Declining Profitability Warnings

Marxist economist Michael Roberts recently noticed a startling development within theAmerican economy; “The final estimate of US GDP in the fourth quarter of 2014 came out today. US real GDP growth was left unrevised at 2.2% year-on-year in the final three months of the year, and the figure for the whole of 2014 was unrevised at 2.4%. Mainstream economists were keen to suggest that the current quarter in 2015 ending this week could show a pick-up. But none mentioned the really important development – that corporate profits fell… $30.4 billion in the fourth quarter, in contrast to an increase of $64.5 billion in the third… This [means] that corporate profits are lower by 0.2% from this time last year and are down 0.8% in 2014 compared to 2013”. This is the first decline in year-on-year corporate profits since 2008, and it is a signal of an increasing risk of a slump in investment approximately six months to one year from now, according to Roberts’ predictions. For it is profits that drives investment, and investment that produces real GDP growth in capitalist economies; the result being another recession in approximately a year.

This method of analysis is known as The Law of the Tendency of the Rate of Profit to Fall, and what it seeks to explain is that despite the many, varied, initial triggers of any given economic crisis under capitalism, such as the decline in the housing market that triggered the financial crisis in 2008, the underlying cause of all crises is a lack of profitability. The long-term tendency for the declining rate of profit is a result of an inherent contradiction within the capitalist system. Individual capitalists compete with one another for control of total profits, and profits relative to the capital invested. To achieve these aims the capitalist must develop a means of increasing the productivity of labor, something often achieved through technological development. However, as the capitalist invests in new methods and equipment the accumulated cost of those investments begins to rise, and the accumulated cost of labor declines. The size of the labor force grows, but the cost of the labor force declines, as more and more people lose their jobs to technological innovation, putting them in increased competition with one another for employment, ultimately driving down wages. Increased exploitation of the labor force provides the capitalist with a greater share of value created.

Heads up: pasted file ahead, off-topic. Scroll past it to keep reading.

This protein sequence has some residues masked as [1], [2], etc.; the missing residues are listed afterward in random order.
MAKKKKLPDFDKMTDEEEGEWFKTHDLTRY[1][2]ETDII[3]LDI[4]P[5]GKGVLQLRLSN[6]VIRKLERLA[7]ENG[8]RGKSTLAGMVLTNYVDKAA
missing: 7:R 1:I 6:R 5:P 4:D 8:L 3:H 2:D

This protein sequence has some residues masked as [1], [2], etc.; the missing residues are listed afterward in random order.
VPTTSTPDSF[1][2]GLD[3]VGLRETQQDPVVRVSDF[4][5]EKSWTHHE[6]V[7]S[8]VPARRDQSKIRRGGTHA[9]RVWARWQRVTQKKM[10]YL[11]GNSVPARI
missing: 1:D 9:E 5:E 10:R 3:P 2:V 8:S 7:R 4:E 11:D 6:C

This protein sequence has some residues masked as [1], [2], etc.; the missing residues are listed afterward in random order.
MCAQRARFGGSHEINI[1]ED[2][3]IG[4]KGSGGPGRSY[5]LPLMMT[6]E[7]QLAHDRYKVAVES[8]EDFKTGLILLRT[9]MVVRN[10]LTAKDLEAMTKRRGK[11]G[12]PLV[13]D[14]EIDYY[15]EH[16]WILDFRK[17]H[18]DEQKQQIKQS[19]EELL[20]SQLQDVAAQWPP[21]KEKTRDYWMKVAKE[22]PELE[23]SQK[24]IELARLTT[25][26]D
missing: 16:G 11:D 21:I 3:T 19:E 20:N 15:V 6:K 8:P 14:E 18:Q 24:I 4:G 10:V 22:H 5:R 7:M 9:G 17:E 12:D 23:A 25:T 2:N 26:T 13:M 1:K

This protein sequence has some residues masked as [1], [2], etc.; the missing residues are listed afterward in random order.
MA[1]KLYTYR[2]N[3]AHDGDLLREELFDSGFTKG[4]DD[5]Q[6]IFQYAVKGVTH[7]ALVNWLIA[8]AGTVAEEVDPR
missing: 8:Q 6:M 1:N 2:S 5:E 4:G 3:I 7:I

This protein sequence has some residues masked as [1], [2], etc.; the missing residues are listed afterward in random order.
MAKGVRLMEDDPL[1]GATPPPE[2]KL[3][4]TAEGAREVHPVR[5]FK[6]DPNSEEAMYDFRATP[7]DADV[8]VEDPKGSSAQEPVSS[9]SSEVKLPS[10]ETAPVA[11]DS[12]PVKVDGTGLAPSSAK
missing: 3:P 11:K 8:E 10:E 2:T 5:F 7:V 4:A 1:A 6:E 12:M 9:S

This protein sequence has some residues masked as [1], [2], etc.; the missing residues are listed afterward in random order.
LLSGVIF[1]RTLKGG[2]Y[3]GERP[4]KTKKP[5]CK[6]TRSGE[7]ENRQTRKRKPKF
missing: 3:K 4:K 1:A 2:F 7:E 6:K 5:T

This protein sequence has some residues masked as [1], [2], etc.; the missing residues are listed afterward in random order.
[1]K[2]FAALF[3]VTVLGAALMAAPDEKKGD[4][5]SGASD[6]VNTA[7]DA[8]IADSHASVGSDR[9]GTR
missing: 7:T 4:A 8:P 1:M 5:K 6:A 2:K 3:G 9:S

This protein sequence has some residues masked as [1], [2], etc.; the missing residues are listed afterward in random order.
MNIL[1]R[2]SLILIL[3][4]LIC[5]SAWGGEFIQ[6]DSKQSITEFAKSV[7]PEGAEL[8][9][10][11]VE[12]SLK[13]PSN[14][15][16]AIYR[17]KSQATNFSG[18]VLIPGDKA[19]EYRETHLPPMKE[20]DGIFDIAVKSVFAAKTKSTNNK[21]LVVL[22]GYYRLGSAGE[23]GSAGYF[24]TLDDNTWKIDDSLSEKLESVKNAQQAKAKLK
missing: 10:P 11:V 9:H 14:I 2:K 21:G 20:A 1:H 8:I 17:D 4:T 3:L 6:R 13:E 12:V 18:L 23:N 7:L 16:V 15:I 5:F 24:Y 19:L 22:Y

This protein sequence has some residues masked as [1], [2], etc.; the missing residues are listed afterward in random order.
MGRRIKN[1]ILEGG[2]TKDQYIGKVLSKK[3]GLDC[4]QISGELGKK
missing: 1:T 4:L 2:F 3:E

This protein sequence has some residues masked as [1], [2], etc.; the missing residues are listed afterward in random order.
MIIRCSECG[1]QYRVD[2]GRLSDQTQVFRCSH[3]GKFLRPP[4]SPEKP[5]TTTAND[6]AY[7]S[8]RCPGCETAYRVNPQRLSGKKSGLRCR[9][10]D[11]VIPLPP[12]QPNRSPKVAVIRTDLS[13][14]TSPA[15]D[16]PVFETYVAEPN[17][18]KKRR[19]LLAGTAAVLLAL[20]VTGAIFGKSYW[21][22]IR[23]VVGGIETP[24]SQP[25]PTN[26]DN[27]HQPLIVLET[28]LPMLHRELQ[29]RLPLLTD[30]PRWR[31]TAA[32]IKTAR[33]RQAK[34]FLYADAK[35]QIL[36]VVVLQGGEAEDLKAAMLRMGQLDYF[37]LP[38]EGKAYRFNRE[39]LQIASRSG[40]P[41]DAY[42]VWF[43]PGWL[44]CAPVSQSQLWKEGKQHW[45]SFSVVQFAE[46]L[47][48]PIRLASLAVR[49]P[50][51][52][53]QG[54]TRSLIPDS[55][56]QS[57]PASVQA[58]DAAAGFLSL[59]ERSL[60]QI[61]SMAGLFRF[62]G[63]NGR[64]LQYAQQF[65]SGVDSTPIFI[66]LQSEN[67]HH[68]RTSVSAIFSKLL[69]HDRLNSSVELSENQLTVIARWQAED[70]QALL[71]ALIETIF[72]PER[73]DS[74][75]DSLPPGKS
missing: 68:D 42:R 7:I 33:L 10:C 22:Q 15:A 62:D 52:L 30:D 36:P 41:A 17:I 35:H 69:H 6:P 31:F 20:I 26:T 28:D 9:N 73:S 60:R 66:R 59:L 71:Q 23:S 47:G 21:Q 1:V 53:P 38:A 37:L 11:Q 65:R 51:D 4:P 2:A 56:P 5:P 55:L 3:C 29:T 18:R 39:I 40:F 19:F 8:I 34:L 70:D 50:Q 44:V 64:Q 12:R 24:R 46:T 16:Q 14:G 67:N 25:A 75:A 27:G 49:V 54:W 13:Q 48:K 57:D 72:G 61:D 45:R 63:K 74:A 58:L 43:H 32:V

However, only labor creates value, and the surplus value from which profit is derived. Surplus value is the difference between what Labor is paid in wages and the actual value they produce. Simply put, they are not equivalently compensated for the value their labor creates. Inevitably, technological developments initiated by individual capitalists to outcompete one another for control over the total profit expropriated, and the profit relative to capital invested, results in declines in value generated by the investment of the capitalist. As efficiency and output increase for the more developed capitalists they appropriate the share of the surplus value created by the less well developed capitalist, increasing their individual rate of profit, but shrinking the rate of profit of the less well-developed capitalists, and the economy as a whole. If the less well developed begin to modernize in an effort to catch up to his or her more well developed competitors the rate of profit will decline consistently, causing declines in the total profit produced by everyone. As a result the capitalists pull back on investment, causing a crisis. Only through crisis can profitability be restored, through destructive events like unemployment, bankruptcies, banking collapses, etc.